International Violence Against Women Act (IVAWA)

IVAWA and Haiti

IVAWA has been stalled in Congress as of August 9 due to its failure to reach the floor before the 2010 summer recess. Legislators will have limited time to pass the bill before the 111th Congress ends in December 2010. Should IVAWA pass, however, it would greatly aid Haiti’s long-term recovery by elevated the status of women worldwide.



IVAWA was first introduced in 2007 by Senators Joe Biden (D-DE) and Dick Lugar (R-IN) following President George W. Bush’s passage of the domestic Violence Against Women Act (VAWA) in 2005. It’s purpose to:

…systematically integrate and coordinate efforts to prevent and respond to violence against women and girls internationally into US foreign policy and foreign assistance programs, and to expand implementation of effective practices and program. (IVAWA, lines 15-20)

While the bill failed to reach the floor in 2007, it has since been reintroduced as of February 4, 2010. Its current sponsors are Rep. Bill Delahunt (D-MA) and Sen. John Kerry (D-MA). Its co-sponsors consist of over 120 House members and over one third of the Senate.

House and Senate Support for IVAWA

Drafted with the input of over 150 organizations, including 40 women’s groups worldwide, IVAWA has unprecedented support in both the government and non-government sectors.

Defining Violence Against Women (VAW)

According to the bill, VAW is defined as:

…any act of violence against women or girls that results in, or is likely to result in, physical, sexual, or psychological harm or suffering to women, including threats of such acts, coercion, or arbitrary deprivations of liberty, whether occurring in public or private life (IVAWA, lines 5-11)

Office for Global Women’s Issues

Should IVAWA pass, a Office for Global Women’s Issues would be created and housed under the Office of the Secretary of the Department of State. It’s purpose would be to coordinate the efforts of  US development agencies working to integrate and empower women abroad. These would include USAID, the Millennium Challenge Corporation (MCC) and the Office of the Global AIDS Coordinator.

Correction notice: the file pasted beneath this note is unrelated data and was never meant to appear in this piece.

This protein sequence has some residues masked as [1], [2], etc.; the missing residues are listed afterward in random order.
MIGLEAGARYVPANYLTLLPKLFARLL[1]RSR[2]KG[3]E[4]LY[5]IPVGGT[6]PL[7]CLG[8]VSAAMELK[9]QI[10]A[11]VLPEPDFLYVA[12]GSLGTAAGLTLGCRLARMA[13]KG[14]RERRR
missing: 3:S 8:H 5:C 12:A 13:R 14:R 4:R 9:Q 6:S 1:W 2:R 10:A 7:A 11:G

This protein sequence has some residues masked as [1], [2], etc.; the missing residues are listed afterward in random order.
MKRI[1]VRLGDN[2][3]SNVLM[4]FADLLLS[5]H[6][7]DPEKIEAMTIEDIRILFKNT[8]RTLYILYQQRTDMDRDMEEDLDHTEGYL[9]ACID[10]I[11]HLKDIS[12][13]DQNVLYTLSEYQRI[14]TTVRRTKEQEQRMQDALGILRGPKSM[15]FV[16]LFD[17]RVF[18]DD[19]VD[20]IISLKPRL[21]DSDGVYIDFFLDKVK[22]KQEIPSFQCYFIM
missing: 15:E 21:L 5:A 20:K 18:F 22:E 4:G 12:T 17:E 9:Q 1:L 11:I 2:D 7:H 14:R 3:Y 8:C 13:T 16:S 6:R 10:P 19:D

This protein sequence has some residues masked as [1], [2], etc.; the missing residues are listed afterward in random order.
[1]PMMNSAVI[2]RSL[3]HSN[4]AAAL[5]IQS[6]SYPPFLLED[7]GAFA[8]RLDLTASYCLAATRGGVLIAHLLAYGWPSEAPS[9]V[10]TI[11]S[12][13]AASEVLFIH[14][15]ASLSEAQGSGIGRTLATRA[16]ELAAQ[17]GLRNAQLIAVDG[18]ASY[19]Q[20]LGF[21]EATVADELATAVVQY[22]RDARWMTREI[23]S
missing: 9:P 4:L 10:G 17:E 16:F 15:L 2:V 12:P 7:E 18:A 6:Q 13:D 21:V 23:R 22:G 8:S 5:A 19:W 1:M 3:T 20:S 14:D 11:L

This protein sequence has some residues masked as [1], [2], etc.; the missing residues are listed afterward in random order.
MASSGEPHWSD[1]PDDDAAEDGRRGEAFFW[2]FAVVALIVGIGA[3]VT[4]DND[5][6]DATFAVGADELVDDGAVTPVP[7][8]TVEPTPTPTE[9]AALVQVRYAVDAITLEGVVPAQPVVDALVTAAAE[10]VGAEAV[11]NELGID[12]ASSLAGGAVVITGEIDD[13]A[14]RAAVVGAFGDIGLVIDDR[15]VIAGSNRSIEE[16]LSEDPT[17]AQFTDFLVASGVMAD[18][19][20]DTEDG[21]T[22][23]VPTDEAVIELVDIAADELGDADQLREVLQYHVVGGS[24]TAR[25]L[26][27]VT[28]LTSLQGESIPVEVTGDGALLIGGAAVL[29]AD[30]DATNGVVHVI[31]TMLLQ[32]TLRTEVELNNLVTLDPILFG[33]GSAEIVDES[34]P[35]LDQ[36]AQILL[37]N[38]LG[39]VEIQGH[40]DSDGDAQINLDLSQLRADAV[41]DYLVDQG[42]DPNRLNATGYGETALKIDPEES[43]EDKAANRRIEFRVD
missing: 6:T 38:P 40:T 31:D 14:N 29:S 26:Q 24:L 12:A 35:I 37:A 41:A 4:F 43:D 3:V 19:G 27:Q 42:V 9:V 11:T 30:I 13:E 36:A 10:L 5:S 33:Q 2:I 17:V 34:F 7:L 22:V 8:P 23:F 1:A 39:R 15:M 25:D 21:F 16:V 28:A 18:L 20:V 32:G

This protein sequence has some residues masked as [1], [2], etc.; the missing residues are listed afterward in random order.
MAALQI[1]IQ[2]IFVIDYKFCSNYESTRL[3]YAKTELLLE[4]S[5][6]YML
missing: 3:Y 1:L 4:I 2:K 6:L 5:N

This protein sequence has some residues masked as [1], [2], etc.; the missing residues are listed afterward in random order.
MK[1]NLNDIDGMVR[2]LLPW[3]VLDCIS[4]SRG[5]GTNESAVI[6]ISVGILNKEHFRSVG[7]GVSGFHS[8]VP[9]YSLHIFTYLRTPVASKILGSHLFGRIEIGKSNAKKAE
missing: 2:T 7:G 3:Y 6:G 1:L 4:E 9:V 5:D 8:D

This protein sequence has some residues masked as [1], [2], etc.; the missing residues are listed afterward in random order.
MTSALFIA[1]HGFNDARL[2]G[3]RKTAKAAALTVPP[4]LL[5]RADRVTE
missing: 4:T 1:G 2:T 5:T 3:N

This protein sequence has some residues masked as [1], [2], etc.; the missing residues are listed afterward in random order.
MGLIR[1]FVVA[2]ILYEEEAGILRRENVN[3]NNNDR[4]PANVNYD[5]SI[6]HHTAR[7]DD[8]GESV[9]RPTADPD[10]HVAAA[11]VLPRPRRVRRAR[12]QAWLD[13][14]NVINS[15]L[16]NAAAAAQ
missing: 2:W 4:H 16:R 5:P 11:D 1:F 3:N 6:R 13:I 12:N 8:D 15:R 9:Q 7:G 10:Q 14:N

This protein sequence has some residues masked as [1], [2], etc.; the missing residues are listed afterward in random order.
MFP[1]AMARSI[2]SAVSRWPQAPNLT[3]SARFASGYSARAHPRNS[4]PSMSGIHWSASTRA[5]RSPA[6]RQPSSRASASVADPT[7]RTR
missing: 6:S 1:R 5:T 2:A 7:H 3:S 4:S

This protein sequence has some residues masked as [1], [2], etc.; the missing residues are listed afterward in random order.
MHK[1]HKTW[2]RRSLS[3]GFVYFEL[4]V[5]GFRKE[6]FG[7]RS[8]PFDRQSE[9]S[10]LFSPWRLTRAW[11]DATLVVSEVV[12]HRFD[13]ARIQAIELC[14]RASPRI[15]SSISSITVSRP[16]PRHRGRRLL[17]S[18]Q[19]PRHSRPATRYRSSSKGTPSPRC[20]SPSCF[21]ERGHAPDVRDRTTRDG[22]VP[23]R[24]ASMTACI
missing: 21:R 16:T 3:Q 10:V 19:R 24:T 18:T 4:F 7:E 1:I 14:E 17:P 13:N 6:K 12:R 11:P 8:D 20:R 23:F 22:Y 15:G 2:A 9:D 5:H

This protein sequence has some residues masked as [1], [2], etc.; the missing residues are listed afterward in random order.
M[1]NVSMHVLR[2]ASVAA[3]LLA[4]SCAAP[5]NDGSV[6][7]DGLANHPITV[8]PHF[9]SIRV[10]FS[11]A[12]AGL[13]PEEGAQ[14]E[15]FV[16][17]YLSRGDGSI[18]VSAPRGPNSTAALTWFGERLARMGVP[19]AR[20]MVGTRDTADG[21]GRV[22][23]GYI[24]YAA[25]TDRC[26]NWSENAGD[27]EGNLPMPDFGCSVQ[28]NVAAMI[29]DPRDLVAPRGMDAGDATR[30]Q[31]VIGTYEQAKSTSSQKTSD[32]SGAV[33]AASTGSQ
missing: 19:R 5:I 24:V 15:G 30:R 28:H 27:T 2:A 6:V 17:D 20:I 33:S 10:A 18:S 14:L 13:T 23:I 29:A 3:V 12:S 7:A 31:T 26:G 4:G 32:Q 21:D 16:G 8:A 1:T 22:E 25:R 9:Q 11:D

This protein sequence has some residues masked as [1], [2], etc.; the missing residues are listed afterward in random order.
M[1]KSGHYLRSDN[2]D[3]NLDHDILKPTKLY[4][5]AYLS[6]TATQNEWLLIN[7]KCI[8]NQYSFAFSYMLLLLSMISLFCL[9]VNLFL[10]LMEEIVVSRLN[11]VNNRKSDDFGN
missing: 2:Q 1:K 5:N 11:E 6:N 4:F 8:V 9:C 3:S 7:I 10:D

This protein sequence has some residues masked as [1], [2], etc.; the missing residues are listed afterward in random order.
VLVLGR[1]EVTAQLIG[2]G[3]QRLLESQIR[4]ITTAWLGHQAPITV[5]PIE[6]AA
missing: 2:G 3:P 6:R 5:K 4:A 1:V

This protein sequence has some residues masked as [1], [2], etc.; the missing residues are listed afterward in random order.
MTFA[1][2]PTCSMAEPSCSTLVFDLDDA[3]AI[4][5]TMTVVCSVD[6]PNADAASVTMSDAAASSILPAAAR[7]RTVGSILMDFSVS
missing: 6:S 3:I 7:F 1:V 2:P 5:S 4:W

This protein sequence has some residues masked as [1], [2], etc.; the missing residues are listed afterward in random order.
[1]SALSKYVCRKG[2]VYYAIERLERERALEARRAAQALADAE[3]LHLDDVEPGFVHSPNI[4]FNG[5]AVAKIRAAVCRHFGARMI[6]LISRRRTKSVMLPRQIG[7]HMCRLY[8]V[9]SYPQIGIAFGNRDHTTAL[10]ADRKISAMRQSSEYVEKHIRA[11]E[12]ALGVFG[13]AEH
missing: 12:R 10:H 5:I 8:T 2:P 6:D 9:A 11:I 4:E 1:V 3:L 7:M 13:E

Ambassador at Large

IVAWA calls for the appointment of an Ambassador-at-Large who will “coordinate all USG policies regarding gender integration and empowerment of women in US foreign policy.” This individual is to be be appointed by the President, confirmed by the Senate and head the new Office for Global Women’s Issues.

While IVAWA has yet to reach the Congressional floor, President Barack Obama already  appointed Melanne Verveer as the first-ever Ambassador-at-Large on March 6, 2009. Ambassador Verveer has since served as the United States’ advocate for women’s empowerment, endorsing such initiatives as clean cook stoves and United Nations’ Millennium Development Goals (MDGs).

Source: Flickr. Ambassador Verveer speaks to women's groups in China on May 24, 2010.

Office for Women’s Global Development

USAID is currently home to the Office for Women in Development (WID). Should IVAWA pass, however, WID will be replaced with a new Office for Women’s Global Development. The bill does not indicate any reason for replacing WID, though NGO affiliates say that the change of face may be an attempt to reinvigorate the institution.

Director of Women’s Global Development

The Office for Women’s Global Development would be headed by an appointed Director of Women’s Global Development. This individual will serve as an assistant administrator to the Raj Shah, the head of USAID, and will coordinate with the Ambassador-at-Large to ensure that USAID programs adhere to State Department foreign policy objectives.